Hirbodan Management Co & Anor v Cummins Power Generation Ltd  3 WLUK 446
The Commercial Court reviewed the principles applicable to the granting of security for costs, in circumstances where the claimants would be jointly and severally liable for costs but were based in different jurisdiction (Iran and ‘onshore’ Dubai). The court also re-iterated the duties incumbent on the participating party when the counterparty had ceased to participate, and reconfirmed that these duties apply to interim applications as much to a full trial hearing.
The claimants were corporate entities domiciled, respectively, in Iran and Dubai. Their claim is for the enforcement in England of an Iranian judgment. The defendant resists that claim, on a variety of grounds including want of Natural Justice and enforcement being contrary to English Public Policy and barred by operation of the Protection of Trading Interests Act 1980.
The defendant applied for security for costs against both claimants under CPR 25.12 and CPR 25.13(2)(a), relying on the risk of encountering substantial obstacles to enforcement of an English costs order in Dubai and Iran, and even the possibility that the defendant would be wholly unable to enforce such a costs order against either claimant in either foreign jurisdiction.
What to do when the Respondents do not participate in the hearing
Shortly before the hearing of the application, the claimants’ solicitors came off the record and communications from the claimants ceased. The claimants were not represented at the application hearing and served neither evidence nor a skeleton argument.
Simon Rainey QC, sitting as a deputy in the Commercial Court, reviewed the authorities as to the duties of a litigant when faced with an opponent who had ceased to participate. He held, following other recent cases, that the duties applied equally on an interim application, as at trial. The duties are those set out in CMOC Sales and Marketing Ltd v Persons Unknown  EWHC 2230 (Comm). The party must present its own case fairly and draw the court’s attention to such facts and legal points as the non-participating party had previously raised or might raise, or that might be beneficial to it. This duty of fair presentation falls short of the duty of full and frank disclosure which is engaged on without notice applications. The participating party is also obliged to keep the non-participating party advised of the hearing and its outcome.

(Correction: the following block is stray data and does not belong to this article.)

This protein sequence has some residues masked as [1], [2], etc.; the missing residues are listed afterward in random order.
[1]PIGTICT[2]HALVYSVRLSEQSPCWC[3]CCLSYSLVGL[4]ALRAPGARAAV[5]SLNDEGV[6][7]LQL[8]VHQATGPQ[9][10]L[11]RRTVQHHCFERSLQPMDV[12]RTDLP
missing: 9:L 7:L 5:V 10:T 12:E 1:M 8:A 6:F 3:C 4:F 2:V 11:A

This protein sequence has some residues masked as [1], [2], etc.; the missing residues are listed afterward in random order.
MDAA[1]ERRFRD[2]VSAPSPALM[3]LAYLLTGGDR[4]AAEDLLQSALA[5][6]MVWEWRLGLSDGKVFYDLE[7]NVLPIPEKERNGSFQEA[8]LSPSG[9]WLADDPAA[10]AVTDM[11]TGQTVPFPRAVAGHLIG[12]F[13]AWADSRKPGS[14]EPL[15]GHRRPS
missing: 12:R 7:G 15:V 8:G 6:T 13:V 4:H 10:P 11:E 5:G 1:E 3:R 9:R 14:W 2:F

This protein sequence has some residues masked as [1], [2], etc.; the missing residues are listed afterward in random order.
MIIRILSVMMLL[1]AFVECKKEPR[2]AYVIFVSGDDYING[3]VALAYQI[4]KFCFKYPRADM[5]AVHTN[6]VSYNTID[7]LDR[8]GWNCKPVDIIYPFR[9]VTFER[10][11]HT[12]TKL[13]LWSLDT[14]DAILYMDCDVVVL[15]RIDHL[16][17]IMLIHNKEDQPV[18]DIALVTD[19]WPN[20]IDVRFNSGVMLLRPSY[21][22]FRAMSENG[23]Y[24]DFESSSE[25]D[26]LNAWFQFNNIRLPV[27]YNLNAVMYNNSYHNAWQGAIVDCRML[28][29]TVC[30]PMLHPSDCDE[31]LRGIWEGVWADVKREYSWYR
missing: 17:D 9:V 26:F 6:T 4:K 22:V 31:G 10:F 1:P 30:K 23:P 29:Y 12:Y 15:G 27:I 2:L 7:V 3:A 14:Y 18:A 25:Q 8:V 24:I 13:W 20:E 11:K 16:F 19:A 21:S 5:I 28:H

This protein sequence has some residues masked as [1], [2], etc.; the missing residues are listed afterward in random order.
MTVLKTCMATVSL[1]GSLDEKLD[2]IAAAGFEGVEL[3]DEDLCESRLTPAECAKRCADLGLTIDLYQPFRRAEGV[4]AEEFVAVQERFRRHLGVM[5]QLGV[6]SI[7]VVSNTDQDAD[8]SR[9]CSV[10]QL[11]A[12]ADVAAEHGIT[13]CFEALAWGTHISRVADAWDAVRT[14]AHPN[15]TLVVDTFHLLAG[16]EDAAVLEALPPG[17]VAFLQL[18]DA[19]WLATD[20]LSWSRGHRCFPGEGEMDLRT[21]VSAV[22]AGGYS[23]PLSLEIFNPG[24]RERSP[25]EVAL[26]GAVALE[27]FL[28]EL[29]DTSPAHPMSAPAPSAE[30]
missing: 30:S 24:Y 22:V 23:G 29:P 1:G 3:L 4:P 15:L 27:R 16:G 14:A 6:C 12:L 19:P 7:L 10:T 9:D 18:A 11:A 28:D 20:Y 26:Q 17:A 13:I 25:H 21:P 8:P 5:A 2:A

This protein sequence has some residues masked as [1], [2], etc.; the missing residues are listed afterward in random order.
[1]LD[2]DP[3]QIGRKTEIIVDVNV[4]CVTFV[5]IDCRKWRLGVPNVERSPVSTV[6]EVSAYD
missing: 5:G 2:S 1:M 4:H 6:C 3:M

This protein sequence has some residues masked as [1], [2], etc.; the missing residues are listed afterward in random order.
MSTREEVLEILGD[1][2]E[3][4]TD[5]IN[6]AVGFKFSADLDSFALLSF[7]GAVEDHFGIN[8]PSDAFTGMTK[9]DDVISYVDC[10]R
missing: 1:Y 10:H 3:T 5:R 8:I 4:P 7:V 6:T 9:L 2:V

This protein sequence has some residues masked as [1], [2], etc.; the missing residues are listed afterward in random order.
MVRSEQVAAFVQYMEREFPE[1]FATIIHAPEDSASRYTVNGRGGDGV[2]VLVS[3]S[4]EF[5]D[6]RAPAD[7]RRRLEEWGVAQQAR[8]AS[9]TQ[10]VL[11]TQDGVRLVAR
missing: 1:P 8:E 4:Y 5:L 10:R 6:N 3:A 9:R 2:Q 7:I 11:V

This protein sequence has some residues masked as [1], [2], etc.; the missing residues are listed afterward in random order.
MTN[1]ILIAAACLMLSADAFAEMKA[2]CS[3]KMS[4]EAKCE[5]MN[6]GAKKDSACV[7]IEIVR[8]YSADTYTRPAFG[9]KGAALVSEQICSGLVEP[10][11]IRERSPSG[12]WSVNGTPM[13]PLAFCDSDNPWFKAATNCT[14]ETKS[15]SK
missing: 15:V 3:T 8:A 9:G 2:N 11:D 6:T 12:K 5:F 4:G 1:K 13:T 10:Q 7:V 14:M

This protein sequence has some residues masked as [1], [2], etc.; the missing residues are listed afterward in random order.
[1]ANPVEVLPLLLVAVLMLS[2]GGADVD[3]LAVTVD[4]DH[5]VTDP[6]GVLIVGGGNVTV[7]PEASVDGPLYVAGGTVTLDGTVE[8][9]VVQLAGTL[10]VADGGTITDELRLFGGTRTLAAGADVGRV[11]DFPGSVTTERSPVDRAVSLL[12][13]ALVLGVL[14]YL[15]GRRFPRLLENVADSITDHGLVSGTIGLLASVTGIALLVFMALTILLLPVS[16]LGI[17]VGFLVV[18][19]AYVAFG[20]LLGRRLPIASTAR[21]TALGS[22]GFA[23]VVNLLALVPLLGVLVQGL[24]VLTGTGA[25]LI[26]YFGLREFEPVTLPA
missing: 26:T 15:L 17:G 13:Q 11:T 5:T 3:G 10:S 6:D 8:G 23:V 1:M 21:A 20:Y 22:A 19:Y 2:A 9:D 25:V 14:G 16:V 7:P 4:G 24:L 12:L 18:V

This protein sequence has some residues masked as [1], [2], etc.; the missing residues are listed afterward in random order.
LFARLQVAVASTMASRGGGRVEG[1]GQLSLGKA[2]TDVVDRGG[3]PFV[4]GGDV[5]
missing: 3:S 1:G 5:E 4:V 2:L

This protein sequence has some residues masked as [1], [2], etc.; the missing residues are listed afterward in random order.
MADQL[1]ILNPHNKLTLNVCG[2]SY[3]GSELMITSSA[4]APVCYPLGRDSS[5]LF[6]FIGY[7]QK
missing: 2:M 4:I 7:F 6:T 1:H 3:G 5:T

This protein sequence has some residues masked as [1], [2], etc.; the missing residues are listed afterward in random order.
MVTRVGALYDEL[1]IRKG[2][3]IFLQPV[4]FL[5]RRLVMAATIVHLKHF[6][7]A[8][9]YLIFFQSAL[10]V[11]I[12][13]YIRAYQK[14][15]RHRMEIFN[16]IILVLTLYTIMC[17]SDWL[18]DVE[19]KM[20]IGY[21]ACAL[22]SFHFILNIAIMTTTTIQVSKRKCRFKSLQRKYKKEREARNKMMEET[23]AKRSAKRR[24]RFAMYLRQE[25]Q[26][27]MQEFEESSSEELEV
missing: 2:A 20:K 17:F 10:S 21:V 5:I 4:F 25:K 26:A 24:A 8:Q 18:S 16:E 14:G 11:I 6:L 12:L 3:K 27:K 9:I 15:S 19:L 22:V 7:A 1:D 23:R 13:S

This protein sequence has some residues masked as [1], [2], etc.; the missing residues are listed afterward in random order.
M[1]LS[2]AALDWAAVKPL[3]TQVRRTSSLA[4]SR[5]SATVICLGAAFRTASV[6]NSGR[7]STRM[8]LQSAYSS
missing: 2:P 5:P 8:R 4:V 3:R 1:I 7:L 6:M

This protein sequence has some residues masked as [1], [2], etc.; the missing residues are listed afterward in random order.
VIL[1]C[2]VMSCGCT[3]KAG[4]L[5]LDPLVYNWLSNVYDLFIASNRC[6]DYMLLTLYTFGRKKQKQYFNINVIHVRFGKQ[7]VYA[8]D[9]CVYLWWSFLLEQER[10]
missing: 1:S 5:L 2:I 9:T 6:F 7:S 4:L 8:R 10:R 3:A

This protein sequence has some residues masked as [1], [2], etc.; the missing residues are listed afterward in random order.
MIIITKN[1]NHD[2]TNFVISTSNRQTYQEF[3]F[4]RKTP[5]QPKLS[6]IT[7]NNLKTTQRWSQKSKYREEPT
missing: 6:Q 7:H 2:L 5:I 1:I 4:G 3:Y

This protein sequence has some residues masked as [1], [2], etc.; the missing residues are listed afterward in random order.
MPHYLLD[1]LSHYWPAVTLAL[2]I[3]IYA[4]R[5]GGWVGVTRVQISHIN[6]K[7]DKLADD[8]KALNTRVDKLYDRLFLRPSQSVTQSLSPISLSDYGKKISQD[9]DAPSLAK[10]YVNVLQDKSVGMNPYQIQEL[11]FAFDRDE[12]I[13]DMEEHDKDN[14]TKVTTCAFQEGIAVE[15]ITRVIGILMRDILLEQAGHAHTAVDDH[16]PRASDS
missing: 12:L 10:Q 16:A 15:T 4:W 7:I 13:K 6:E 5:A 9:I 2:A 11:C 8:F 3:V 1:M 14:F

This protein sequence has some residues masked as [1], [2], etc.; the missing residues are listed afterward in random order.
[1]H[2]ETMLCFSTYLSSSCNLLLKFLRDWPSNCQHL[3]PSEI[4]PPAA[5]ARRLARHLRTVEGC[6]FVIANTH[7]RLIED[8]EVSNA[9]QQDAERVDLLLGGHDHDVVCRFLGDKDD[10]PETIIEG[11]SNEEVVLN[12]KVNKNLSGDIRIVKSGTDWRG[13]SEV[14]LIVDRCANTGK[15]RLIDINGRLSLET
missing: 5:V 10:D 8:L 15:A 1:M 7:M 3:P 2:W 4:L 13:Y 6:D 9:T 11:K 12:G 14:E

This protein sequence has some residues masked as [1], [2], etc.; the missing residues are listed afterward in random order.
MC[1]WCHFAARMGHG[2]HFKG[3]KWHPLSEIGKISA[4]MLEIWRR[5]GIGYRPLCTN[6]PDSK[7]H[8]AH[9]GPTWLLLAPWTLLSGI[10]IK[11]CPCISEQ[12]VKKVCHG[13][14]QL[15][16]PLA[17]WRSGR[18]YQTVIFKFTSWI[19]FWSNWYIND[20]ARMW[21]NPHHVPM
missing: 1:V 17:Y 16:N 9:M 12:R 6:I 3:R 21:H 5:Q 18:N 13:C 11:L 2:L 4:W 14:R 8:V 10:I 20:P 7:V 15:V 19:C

In the current case, the defendant’s legal team satisfied their obligations by means of an additional skeleton argument addressing these points as well as by making a number of ‘fair presentation’ oral submissions. The defendant also filed additional materials showing how it had kept the claimants advised after their solicitors came off the record without any alternative contact address in the United Kingdom being provided.
On the merits of the security for costs application – enforceability in Iran and onshore Dubai
The defendant satisfied the court that it met the ‘residence’ condition under CPR 25.13(2)(a). The defendant had proved that there was a real risk that an English costs order in this case would be unenforceable in Iran. There was also a real risk that the costs order would be unenforceable in the Dubai onshore courts. Even if a costs enforcement claim could be brought within the DIFC jurisdiction in Dubai – and the evidence before the court was that there was no basis to do so – there were substantial additional burdens to enforcement. It would have been no answer for the claimants to allege that there was a possibility of easier enforcement in Dubai than in Iran.
The court was also persuaded that the justice requirement had been met such that substantial security for prospective (only) costs should be ordered. The court declined to deduct from security a deposit held by the defendant, particularly in circumstances where significant costs had been incurred already and the claimants had ceased participation.
Given the lack of service address in the UK, the court made an order for alternative service pursuant to CPR 6.27. This order both retrospectively validated service by email of costs schedules, and service of these documents on former solicitors, and also prospectively allowed service by email and postal service going forward until such time as the claimants provided an address for service in this jurisdiction. The claimants were ordered to provide such an address forthwith.